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Memorandum in Support of Joint Motion to Terminate the Final Judgment

Wednesday, February 20, 2002
Document Type: 
Motions and Memoranda - Miscellaneous
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No. 1:98CV03170
Judge Emmett G. Sullivan


The United States, AT&T Corporation ("AT&T") and Liberty Media Corporation ("Liberty") file this Memorandum in Support of the Joint Motion to Terminate the Final Judgment entered in this matter on August 23, 1999. Changed circumstances mean that the relief provided is no longer required to achieve the purposes of the Final Judgment and that termination of the Final Judgment is in the public interest.

I. Background

The Final Judgment at issue arose from the June 1998 agreement between defendants Tele-Communications, Inc. ("TCI"), the then-parent of Liberty, and AT&T pursuant to which TCI would be merged into a wholly owned subsidiary of AT&T. The merger agreement also contemplated the indirect acquisition by AT&T of Liberty's 23.5% equity interest in Sprint Corporation's mobile wireless telephone business, ("Sprint PCS Holdings") a competitor of AT&T in the provision of mobile wireless telephone business in many geographic areas of the United States. Following an investigation, the U.S. Department of Justice Antitrust Division ("the Department") concluded that AT&T's incentives to compete with Sprint PCS would be lessened significantly as a result of this ownership interest.

Accordingly, on December 30, 1998, the United States filed a civil antitrust complaint under Section 15 of the Clayton Act, as amended, 15 U.S.C. §25, seeking to enjoin the TCI-AT&T merger on the grounds that it would substantially lessen competition in the provision of mobile wireless telephone services in many geographic areas throughout the country. Simultaneously with the filing of its Complaint, the United States also submitted a proposed Final Judgment, a Competitive Impact Statement, and a Stipulation signed by the Defendants consenting to the entry of the Final Judgment. Following compliance with the requirements of the Antitrust Procedures and Penalties Act, 15 U.S.C. §16, the Final Judgment was entered by this Court on August 23, 1999.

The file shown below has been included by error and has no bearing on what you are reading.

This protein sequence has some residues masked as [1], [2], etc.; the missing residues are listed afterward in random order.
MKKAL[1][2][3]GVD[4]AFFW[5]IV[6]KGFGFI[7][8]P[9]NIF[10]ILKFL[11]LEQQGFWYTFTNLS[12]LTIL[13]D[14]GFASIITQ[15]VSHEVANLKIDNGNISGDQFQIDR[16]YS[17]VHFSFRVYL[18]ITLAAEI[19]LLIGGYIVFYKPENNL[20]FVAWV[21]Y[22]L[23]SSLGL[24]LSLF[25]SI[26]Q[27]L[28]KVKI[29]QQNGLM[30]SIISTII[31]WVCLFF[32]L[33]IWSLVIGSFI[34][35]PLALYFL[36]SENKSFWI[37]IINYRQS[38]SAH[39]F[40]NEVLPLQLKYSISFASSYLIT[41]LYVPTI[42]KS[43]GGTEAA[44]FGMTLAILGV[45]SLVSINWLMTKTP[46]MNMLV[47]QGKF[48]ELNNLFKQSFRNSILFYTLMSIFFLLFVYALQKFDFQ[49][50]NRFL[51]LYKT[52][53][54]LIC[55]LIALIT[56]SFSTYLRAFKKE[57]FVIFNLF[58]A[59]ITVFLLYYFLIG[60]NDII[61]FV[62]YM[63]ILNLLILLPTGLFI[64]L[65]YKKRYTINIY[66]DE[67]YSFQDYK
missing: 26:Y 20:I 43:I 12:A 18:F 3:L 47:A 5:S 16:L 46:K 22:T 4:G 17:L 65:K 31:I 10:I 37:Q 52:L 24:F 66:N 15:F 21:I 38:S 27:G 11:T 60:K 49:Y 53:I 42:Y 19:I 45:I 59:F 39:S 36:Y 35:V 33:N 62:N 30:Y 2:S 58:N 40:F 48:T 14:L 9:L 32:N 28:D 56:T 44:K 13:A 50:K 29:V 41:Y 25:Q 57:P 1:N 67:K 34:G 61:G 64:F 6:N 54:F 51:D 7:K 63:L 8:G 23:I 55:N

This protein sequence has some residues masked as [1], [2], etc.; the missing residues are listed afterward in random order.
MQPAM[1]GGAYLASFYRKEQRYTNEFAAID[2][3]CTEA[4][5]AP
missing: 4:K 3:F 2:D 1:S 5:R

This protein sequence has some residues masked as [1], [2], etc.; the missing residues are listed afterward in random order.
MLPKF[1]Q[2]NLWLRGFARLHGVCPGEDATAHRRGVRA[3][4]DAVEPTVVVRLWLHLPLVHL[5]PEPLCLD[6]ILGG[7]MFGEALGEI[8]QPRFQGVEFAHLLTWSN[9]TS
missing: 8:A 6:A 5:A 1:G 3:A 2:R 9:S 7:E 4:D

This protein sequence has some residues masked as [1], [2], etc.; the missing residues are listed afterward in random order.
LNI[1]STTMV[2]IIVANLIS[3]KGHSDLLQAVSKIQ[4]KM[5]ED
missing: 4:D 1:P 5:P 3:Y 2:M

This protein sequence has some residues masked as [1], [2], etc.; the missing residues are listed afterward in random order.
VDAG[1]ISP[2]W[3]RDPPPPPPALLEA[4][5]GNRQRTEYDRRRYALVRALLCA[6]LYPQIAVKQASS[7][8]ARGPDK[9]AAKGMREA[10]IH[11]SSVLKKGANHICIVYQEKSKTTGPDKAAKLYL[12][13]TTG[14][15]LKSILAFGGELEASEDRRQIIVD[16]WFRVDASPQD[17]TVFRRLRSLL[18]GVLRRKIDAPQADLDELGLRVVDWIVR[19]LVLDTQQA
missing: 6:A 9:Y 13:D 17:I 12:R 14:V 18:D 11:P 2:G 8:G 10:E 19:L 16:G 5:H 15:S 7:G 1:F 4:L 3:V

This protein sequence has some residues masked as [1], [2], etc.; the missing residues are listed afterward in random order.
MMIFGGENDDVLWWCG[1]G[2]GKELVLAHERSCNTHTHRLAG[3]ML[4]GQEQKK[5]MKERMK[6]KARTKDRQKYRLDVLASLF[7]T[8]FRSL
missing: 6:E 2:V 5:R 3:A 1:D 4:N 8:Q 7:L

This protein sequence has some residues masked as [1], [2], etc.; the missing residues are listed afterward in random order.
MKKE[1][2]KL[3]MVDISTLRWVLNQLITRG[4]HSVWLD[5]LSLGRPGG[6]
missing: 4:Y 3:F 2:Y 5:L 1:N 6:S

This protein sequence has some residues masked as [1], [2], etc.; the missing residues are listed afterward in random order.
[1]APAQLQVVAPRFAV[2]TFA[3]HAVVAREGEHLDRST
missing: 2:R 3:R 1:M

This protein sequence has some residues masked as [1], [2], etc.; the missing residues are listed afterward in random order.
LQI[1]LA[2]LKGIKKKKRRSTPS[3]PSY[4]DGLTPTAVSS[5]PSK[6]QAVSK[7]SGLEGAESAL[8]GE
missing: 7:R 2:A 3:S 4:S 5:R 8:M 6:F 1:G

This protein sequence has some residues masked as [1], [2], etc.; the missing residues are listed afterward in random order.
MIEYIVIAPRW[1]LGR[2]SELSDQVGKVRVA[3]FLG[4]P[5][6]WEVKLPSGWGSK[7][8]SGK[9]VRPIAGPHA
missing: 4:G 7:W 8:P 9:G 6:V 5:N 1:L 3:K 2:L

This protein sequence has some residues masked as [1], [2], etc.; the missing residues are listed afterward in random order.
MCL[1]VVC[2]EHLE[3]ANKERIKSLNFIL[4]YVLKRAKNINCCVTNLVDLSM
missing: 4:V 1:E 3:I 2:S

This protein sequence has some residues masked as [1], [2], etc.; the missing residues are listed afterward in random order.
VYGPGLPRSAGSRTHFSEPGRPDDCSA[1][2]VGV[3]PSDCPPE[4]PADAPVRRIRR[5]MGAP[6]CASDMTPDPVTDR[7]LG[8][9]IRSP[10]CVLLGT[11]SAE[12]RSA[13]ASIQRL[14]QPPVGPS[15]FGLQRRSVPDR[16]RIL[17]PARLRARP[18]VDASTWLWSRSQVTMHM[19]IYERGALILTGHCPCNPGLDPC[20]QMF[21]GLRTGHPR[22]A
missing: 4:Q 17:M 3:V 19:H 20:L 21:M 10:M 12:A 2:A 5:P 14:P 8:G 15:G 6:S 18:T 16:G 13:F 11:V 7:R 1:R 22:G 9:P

II. The Final Judgment

In order to preserve competition in the sale of mobile wireless telephone services, the Final Judgment ordered the complete divestiture by Liberty of its Sprint PCS Holdings over a period of five years. (Final Judgment, Section V). This divestiture was intended to prevent AT&T from recapturing through Liberty any of the revenues that might hypothetically be diverted from AT&T to Sprint PCS as a result of an increase in the price of AT&T's mobile wireless telephone services. The Final Judgment mandates that Liberty's Sprint PCS Holdings be reduced to 10% or less of the outstanding Sprint PCS stock by May 23, 2002; Liberty's interest must be divested completely by May 23, 2004.

Pending the completion of this divestiture, the Final Judgment imposed other measures to ensure that AT&T's partial ownership of Sprint PCS through Liberty would not create anticompetitive incentives. These provisions, among others, required that all economic benefits of Liberty's Sprint PCS Holdings inure exclusively to the holders of the Liberty Media Group tracking stock, forbade AT&T from transferring any of these benefits to AT&T shareholders, required certain amendments to the Liberty certificate of incorporation and bylaws, and imposed certain restrictions on Liberty's Board of Directors. (Id., Section VI.B). In order to ensure ongoing separation between Liberty's Sprint PCS Holdings and AT&T's wireless business, Liberty also was restricted in its ability to acquire any interest in AT&T's wireless business. (Id., Section VI.F). Finally, prior to the closing of the AT&T merger, TCI was required to (and did) establish an independent trust, and appoint a trustee, approved by the Department, who had the obligation and sole responsibility to divest the Sprint PCS Holdings in a manner calculated to maximize the value of the Sprint PCS Holdings to the Liberty Media shareholders. (Id., Section V.B).

Section IX of the Final Judgment provides that the district court will retain jurisdiction and permits application to the Court for any order necessary or appropriate for the modification of the Final Judgment. If a motion to terminate the Final Judgment in which the Department has joined has been filed and is pending before the Court, the trustee is not required to proceed with the mandated divestiture until the motion to terminate the Final Judgment has been decided by the Court. (Id., Section V.A).

III. Termination of the Final Judgment is in the Public Interest

  1. Standard for Modification or Termination